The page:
Once again, your little one yells down the hall, “Mom, he’s hitting me!” While you wish there would never be another kid fight in your home, you're also a realist. Accept the inevitable and apply some ground rules now for your little one by setting boundaries and guidelines. As your child gets older, he will have many opportunities to put your fair fighting rules into practice -- even when he fights with you.
Your child should know what behaviors are acceptable, such as treating the other person with respect, keeping volumes down and offering an apology if you hurt someone’s feeling. Unacceptable behaviors such as name calling, physical fighting and throwing things should also be clear no-nos to your little one. Model these behaviors for your child, responding with a calm attitude and careful consideration for what your child sees when you disagree with someone. If your behavior steps over the boundaries, your child will likely follow, cautions Matt Townsend, a national speaker and relationship expert.
Two people can disagree without fighting. Your little one needs to know that there are things she can do to avoid fighting, such as giving the other person what he wants, offering a compromise, walking away or getting the other person to see your side so he gives in. Help your little one role play scenarios that teach her how to discover what the other person wants, determine what she wants and work to find a win-win solution. For example, if her sibling wants her toy, she can find out why the sibling wants the toy, decide if she can let the sibling borrow the toy, offer the sibling a different toy or finding a different activity they can do together. These choices are often too complex for toddlers, but preschoolers can accomplish them with some success.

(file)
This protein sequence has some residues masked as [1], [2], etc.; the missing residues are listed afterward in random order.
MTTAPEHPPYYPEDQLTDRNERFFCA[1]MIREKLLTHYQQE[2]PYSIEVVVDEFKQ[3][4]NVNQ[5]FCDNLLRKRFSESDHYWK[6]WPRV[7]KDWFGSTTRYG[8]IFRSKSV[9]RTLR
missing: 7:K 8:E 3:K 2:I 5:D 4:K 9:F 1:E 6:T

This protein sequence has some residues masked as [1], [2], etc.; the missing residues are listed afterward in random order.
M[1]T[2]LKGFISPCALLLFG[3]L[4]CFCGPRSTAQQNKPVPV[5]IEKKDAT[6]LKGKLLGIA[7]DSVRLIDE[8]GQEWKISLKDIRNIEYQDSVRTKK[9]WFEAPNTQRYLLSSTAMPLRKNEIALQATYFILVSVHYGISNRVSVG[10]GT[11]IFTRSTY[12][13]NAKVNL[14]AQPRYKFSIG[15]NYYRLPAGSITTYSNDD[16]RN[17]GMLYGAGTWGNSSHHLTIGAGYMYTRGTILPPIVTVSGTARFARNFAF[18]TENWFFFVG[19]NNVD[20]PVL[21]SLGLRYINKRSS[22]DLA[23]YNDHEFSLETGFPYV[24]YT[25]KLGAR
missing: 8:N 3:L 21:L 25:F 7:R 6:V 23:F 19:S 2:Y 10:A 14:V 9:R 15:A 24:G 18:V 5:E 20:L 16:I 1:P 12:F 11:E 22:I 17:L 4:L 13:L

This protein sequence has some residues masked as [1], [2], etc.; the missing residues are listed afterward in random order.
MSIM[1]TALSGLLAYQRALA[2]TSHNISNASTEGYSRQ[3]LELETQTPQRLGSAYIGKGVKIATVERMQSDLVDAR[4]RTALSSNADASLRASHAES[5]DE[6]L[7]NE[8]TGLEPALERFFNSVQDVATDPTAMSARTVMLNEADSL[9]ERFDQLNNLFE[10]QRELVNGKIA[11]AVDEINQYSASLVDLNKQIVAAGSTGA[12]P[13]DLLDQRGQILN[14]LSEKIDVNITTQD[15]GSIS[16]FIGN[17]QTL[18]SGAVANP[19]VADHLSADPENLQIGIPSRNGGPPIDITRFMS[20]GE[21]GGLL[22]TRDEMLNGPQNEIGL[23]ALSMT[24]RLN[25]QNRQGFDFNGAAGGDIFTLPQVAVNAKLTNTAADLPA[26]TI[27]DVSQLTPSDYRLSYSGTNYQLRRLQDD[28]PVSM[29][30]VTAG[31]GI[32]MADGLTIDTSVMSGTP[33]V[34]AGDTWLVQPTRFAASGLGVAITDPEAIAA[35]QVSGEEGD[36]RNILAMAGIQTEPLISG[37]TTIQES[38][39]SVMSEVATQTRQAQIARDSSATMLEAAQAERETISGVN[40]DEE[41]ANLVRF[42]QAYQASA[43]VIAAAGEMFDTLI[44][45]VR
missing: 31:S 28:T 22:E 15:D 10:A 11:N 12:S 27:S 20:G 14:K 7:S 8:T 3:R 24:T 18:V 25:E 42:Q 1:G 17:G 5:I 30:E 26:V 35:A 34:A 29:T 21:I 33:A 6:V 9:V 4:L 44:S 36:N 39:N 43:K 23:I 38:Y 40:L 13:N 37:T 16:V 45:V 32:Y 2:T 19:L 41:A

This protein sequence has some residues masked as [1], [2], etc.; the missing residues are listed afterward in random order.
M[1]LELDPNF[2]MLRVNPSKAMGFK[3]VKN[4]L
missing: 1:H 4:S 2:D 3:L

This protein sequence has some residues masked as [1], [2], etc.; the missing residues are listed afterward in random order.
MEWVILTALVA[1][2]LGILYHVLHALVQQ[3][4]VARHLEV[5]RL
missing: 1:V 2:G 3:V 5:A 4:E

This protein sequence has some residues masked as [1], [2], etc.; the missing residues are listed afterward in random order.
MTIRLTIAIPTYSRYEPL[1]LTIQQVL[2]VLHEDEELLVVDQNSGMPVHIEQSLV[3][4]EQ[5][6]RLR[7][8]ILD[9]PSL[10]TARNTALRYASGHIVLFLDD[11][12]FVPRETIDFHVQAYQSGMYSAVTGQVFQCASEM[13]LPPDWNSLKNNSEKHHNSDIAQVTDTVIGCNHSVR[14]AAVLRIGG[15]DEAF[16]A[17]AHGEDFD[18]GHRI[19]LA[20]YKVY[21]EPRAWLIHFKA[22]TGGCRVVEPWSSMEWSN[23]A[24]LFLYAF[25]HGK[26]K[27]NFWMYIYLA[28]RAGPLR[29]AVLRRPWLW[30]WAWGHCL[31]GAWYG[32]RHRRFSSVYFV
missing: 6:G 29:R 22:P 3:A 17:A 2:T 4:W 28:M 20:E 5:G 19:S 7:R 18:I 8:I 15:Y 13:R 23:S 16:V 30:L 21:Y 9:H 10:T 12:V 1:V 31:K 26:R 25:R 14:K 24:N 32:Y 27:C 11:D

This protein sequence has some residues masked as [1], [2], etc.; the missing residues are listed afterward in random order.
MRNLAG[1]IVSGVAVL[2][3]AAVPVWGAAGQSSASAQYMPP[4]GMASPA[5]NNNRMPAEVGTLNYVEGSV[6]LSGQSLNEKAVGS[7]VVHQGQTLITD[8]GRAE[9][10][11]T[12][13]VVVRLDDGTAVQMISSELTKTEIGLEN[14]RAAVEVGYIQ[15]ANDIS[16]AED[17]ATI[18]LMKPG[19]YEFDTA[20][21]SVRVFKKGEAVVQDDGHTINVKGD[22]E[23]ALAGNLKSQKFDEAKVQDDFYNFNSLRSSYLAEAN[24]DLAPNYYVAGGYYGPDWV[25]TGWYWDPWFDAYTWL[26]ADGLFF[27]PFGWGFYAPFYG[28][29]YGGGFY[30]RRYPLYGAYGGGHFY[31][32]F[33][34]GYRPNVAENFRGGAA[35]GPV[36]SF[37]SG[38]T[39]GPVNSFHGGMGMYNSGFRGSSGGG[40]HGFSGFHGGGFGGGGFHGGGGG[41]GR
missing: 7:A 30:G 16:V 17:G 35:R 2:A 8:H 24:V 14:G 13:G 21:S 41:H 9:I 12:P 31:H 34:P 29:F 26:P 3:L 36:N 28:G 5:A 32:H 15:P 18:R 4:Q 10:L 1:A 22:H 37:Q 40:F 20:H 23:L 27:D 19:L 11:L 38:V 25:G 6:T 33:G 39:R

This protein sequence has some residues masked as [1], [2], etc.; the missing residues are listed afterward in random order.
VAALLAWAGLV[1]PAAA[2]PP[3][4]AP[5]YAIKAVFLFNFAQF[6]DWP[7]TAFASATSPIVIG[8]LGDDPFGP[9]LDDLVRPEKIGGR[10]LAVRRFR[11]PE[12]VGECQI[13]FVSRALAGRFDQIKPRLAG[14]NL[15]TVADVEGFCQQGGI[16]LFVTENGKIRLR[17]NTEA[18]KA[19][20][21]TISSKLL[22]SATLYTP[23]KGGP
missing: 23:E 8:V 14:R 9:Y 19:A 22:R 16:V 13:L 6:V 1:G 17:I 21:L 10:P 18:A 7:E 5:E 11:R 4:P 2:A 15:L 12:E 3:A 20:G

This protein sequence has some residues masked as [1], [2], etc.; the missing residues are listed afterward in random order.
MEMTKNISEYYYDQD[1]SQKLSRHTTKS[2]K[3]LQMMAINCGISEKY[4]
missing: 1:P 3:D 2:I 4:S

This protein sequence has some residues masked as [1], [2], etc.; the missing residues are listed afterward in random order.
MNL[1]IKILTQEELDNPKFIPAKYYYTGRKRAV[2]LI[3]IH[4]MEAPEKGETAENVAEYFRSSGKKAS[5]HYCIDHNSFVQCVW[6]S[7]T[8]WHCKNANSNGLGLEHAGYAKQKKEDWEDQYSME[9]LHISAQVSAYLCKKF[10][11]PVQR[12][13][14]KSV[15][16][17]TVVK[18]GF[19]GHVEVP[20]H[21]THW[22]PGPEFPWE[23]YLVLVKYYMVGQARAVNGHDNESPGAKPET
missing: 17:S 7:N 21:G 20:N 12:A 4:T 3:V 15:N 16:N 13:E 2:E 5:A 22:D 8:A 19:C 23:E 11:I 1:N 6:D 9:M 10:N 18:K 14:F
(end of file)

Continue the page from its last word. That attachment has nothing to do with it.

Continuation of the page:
If your little one finds that a fight cannot be avoided, he can choose when the fight occurs by walking away or calling a time out if emotions are too hot, says Will Cunningham, a marriage and family counselor and author of “How to Enjoy a Family Fight.” Instruct your child to listen to the other person so he knows what that person wants. Have him practice stating in appropriate ways what he wants and how he feels. “I’m angry that you tried to take my toy” or “I got angry when you said I was stupid" are acceptable examples. If he can stay focused on the problem, the fight remains about one issue and is easier to handle.
There could be some issues too complex or intense for your preschooler. For example, if an older child or adult tries to bully her, someone tries to hurt her or she gets so angry she can’t think, well, that's a problem requiring help. She can ask for help from you, a teacher or other responsible adult. Remind her that you could encourage her to try to settle it again if you think she’s trying to pass the problem off to you when she can settle it. Also let her know that she might not like your solution; finding a solution herself may be more to her liking.